3 Common Retirement Planning Mistakes – And How To Fix Them
Retirement is not the kind of thing you should be diving into. In fact, you should really spend most of your working life planning for this step, which includes saving regularly, investing wisely, and, as you get older, lowering the appropriate age for ending your career.
But even if you go to great lengths to plan for your retirement, you can run into problems. Here are some all-too-common mistakes people make on their way to retirement – and how to avoid them.
1. Relying too heavily on social security
Many people assume that when they retire, Social Security will allow them to cover most or all of their bills. In fact, the average senior today earns $ 1,543 a month.
If you’re an average wage earner and your Social Security benefits end up making up the bulk of your retirement income, you could find yourself in trouble. Also, just because the typical senior on Social Security receives $ 1,543 per month, doesn’t mean that this is what your benefit will look like. You may be entitled to a lot more money than that, or a lot less.
That’s why it’s a good idea to get an estimate of your monthly benefits in advance, and you can do this by accessing your Social Security income statement, which is issued to you once a year. The closer you get to retirement, the more accurate this estimate will be, but even if you’re in your 30s or 40s, you can use that as a starting point.
If you are at least 60 years old, your income tax return should arrive in the mail every year. Otherwise, you can create an account on the Social Security Administration website and view it there.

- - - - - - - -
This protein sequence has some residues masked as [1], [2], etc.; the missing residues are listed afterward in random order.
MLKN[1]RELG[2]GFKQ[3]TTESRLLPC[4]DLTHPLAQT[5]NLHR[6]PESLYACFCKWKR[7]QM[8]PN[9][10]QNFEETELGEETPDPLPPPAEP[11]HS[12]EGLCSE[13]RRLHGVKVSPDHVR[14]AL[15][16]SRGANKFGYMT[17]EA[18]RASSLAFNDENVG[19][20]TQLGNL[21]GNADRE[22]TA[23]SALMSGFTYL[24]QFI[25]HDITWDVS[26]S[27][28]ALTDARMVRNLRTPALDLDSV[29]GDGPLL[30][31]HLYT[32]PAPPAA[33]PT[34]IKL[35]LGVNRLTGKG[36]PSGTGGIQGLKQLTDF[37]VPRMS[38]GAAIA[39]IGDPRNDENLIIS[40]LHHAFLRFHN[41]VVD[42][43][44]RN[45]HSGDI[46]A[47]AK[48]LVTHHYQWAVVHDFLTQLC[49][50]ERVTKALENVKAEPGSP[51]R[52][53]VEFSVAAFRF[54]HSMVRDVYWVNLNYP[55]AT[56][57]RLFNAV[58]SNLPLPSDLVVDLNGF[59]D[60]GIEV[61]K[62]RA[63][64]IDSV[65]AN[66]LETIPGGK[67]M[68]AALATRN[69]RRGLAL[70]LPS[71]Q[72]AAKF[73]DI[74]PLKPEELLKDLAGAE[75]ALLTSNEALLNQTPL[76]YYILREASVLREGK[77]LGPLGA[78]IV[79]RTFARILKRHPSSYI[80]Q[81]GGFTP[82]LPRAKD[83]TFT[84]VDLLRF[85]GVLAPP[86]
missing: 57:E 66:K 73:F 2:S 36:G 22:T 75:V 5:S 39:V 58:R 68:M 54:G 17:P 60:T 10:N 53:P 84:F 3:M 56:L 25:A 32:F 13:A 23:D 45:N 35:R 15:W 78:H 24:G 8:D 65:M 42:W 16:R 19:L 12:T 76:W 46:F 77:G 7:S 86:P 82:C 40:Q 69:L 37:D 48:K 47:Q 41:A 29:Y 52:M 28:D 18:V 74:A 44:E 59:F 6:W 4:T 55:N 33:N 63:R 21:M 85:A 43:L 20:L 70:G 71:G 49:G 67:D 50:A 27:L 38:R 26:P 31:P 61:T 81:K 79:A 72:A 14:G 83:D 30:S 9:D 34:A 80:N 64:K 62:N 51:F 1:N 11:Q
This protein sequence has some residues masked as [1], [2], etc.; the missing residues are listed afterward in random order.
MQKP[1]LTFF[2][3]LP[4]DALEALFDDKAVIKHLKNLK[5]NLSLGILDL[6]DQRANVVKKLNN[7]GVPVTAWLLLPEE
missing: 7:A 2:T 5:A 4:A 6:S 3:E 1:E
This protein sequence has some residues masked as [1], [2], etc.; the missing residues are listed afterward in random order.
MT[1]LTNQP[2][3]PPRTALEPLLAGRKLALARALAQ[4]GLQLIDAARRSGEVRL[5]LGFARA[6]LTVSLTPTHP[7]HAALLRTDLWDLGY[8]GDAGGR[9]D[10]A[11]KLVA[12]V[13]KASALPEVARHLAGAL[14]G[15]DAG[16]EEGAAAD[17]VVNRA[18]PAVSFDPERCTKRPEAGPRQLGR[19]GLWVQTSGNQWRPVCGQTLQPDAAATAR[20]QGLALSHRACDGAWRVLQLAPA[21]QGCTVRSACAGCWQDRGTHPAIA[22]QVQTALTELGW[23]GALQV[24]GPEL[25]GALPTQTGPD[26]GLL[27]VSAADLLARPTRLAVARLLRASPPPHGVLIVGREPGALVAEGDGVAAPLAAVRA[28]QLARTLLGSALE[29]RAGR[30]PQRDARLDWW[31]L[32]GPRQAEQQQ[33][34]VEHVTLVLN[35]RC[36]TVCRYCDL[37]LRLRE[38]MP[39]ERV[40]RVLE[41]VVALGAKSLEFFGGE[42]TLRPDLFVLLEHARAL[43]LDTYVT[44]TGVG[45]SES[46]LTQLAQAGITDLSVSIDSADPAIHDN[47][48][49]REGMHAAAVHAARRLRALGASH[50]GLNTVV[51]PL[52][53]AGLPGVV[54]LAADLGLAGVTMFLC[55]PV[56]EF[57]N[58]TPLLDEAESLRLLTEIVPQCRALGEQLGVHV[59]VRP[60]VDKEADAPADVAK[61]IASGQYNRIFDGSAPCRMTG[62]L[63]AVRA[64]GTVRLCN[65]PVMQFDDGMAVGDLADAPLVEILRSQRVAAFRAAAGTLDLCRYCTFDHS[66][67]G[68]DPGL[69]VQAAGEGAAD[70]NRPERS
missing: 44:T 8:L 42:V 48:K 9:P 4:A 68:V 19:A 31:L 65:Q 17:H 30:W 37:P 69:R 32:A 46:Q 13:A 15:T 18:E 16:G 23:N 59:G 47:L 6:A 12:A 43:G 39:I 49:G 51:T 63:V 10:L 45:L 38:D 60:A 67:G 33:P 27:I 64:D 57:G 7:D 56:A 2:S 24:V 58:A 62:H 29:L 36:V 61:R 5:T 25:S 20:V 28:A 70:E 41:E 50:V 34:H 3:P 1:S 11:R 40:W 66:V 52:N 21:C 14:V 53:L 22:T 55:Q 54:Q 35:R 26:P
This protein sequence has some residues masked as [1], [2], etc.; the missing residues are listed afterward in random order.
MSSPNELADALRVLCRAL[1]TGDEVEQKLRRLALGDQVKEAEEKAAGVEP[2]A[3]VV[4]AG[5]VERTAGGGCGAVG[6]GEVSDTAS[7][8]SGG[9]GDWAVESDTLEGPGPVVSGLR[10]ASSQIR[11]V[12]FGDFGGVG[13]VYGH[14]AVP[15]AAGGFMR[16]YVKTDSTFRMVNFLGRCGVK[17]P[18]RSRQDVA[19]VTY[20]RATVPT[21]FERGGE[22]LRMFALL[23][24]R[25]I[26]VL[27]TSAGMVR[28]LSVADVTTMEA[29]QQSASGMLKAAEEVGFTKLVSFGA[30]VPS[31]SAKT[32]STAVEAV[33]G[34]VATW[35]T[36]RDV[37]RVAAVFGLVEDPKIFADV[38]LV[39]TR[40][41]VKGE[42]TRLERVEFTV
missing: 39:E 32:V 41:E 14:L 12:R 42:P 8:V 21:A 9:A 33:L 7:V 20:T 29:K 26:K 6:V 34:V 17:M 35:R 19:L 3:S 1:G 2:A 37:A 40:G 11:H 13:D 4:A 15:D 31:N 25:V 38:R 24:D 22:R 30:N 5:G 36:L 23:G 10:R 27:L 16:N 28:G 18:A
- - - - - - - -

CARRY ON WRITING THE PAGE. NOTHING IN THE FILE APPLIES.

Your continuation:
Keep in mind that your Social Security filing age will also determine your monthly benefit amount. But having an estimate in advance can help you plan better for the future.
2. Set a random savings goal
Many people, as part of their planning, set a retirement savings goal that is arbitrary. For example, you will often hear that a million dollars will give you financial security for the rest of your life. But rather than focusing on a specific number, like $ 1 million, you should aim for a total savings that is a multiple of your income.
A good rule of thumb is to retire with 10 to 12 times your savings end salary saved. If you are making $ 100,000 per year then yes you might want to aim to retire with $ 1 million. But if you earn $ 50,000 a year, you could end up leading a very comfortable life as a senior if you manage to close your career with $ 500,000 to $ 600,000 in your IRA or 401 (k) plan.
3. Forget about taxes
Many people think that their taxes will go down in retirement, or that they won’t need to pay the IRS at all. But this is far from true.
First of all, withdrawals from the pension plan count as taxable income if you don’t have a Roth savings plan. Additionally, Social Security benefits may be taxable, depending on your total income. And then there are the pension payments – if you’re lucky enough to be impatient with them, you should expect to pay taxes on them as well.
To avoid a financial crisis later in life, learn about taxes in retirement and work with an accountant or financial advisor to see what strategies you can use to minimize the burden on your IRS. You may want to transfer some of your savings from a traditional retirement plan to a Roth account, for example, to put yourself in a lower tax bracket as a senior.
While planning ahead for retirement is a smart move, falling victim to these mistakes could really set you back. Now that you know what mistakes to avoid, you can continue to focus on saving and investing so you’re ready for your retirement years.